In a now-deleted tweet, the Afghan Embassy in India called President Ashraf Ghani a "traitor."
"He screwed and f---ed everything up," read the tweet.
Ghani fled his presidential palace in Kabul on Sunday in the midst of a Taliban takeover of Kabul.
The Afghan Embassy in India tweeted harsh criticism of the country's President Ashraf Ghani, who fled his palace in Kabul on Sunday leaving the city vulnerable for a Taliban takeover.
Ghani left Afghanistan for Tajikistan while Taliban fighters entered Kabul, Afghanistan's capital and its largest city. The Taliban is now set to formally retake power in the country and rename it the Islamic Emirate of Afghanistan, following the withdrawal of American troops and a hurried evacuation of US diplomats.
Insider saw a now-deleted tweet from the Embassy's official Twitter account posted at around 7.30 p.m. on August 15, which read: "We are all banging our heads in shame. Ghani Baba @ashrafghani fled with his crooks."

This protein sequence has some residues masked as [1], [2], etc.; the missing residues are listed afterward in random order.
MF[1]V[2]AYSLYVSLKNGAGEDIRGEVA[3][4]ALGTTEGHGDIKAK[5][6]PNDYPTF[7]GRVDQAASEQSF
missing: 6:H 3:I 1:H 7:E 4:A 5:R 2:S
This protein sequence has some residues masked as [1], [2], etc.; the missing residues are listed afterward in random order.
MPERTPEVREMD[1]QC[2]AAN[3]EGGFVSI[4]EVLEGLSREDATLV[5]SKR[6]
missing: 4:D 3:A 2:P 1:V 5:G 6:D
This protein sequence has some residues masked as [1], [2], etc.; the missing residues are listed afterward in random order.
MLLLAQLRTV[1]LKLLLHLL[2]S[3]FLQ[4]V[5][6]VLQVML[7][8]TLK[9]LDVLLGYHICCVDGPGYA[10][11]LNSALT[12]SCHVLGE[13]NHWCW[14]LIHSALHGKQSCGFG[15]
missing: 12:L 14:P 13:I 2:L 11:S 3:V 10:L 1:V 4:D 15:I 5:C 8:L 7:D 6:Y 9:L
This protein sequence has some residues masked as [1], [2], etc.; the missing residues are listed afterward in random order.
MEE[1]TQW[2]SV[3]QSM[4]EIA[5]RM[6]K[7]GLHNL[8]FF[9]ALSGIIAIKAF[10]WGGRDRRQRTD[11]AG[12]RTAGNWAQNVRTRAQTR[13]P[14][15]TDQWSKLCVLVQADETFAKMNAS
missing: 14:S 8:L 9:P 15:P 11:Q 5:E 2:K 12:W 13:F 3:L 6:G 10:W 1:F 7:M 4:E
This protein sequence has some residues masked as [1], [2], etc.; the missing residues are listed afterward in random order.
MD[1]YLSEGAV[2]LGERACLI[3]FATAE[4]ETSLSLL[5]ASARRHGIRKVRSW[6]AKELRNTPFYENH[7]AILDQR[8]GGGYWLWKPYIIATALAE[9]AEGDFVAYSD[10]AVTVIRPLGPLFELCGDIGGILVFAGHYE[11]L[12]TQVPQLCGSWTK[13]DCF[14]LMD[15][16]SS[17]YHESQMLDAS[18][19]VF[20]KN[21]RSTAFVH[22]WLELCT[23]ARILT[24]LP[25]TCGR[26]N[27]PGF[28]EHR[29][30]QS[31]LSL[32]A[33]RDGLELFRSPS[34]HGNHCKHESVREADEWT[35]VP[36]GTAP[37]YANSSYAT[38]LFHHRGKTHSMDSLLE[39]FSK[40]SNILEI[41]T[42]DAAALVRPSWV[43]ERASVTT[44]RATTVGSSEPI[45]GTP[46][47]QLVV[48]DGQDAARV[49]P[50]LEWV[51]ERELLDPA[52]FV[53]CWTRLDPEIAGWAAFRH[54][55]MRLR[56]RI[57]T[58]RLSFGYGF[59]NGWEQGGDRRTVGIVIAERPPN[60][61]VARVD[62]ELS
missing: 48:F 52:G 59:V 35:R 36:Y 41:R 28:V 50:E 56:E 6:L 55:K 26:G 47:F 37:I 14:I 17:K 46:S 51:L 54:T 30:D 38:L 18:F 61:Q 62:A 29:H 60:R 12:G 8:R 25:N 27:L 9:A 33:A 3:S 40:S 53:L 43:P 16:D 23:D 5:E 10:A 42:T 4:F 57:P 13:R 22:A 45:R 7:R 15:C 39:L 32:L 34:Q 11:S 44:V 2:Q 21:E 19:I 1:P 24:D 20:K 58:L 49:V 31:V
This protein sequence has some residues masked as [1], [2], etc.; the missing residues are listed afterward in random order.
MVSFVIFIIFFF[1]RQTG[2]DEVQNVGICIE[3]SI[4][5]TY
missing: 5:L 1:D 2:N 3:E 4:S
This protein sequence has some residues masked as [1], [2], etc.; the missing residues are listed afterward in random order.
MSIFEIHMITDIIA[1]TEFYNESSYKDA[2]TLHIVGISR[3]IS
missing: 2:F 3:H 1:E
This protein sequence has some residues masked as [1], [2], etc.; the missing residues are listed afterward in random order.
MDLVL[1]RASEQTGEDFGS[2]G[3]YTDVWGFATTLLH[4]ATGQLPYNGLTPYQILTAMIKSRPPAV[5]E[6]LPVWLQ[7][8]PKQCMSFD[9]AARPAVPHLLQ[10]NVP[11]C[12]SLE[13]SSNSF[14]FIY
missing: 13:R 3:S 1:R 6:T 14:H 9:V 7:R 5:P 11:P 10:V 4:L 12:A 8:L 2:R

"He screwed and f---ed everything up. We apologize to everyone for serving the fugitive. May Allah punish the traitor! His legacy will be a stain on our history," the tweet continued.
-Ihtisham Ul Haq (@iihtishamm) August 15, 2021
"Should I stand to face the armed Taliban entering the palace or leave the dear country that I dedicated my life to protecting and protecting the past twenty years? If there were still countless countrymen martyred, and if we should face the destruction and destruction of Kabul city, the result would have been a disaster in this city of six million," Ghani wrote.
He added that to avoid a "flood of blood," he "thought it was best to get out."
"The Taliban have won the judgment of swords and guns. Now they are responsible for protecting our countrymen's honor, wealth, and self-esteem," Ghani wrote on Facebook.
The Afghan embassy in India did not immediately respond to a request for comment from Insider.
In the meantime, the US is completing its withdrawal from the embattled country, having removed the US flag from its embassy in Kabul. The US had maintained troop presence in Afghanistan since 2001.
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